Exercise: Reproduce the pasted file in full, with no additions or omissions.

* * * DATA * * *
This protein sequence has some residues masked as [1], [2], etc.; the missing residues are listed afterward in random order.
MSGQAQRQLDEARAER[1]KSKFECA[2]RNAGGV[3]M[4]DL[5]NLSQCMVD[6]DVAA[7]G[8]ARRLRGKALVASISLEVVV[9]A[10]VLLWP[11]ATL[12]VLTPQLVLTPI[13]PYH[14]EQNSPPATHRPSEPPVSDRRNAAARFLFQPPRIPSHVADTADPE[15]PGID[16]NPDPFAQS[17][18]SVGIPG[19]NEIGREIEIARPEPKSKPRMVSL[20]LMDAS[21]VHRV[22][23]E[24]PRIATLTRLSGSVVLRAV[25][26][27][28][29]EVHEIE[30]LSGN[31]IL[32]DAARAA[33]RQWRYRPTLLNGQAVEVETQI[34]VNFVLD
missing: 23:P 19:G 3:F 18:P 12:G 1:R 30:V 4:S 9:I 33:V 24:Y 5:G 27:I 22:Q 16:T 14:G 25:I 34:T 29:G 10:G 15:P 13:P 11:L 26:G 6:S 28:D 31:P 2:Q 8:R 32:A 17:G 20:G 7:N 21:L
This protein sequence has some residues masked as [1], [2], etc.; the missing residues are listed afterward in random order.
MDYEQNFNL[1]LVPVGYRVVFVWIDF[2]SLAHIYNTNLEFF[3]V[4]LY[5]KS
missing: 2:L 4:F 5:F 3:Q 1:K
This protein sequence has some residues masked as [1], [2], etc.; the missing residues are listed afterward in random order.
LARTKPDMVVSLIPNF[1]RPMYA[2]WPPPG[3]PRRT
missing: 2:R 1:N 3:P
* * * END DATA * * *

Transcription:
This protein sequence has some residues masked as [1], [2], etc.; the missing residues are listed afterward in random order.
MSGQAQRQLDEARAER[1]KSKFECA[2]RNAGGV[3]M[4]DL[5]NLSQCMVD[6]DVAA[7]G[8]ARRLRGKALVASISLEVVV[9]A[10]VLLWP[11]ATL[12]VLTPQLVLTPI[13]PYH[14]EQNSPPATHRPSEPPVSDRRNAAARFLFQPPRIPSHVADTADPE[15]PGID[16]NPDPFAQS[17][18]SVGIPG[19]NEIGREIEIARPEPKSKPRMVSL[20]LMDAS[21]VHRV[22][23]E[24]PRIATLTRLSGSVVLRAV[25][26][27][28][29]EVHEIE[30]LSGN[31]IL[32]DAARAA[33]RQWRYRPTLLNGQAVEVETQI[34]VNFVLD
missing: 23:P 19:G 3:F 18:P 12:G 1:R 30:V 4:S 9:I 33:V 24:Y 5:G 27:I 22:Q 16:T 14:G 25:I 34:T 29:G 10:G 15:P 13:P 11:L 26:G 6:S 28:D 31:P 2:Q 8:R 32:A 17:G 20:G 7:N 21:L
This protein sequence has some residues masked as [1], [2], etc.; the missing residues are listed afterward in random order.
MDYEQNFNL[1]LVPVGYRVVFVWIDF[2]SLAHIYNTNLEFF[3]V[4]LY[5]KS
missing: 2:L 4:F 5:F 3:Q 1:K
This protein sequence has some residues masked as [1], [2], etc.; the missing residues are listed afterward in random order.
LARTKPDMVVSLIPNF[1]RPMYA[2]WPPPG[3]PRRT
missing: 2:R 1:N 3:P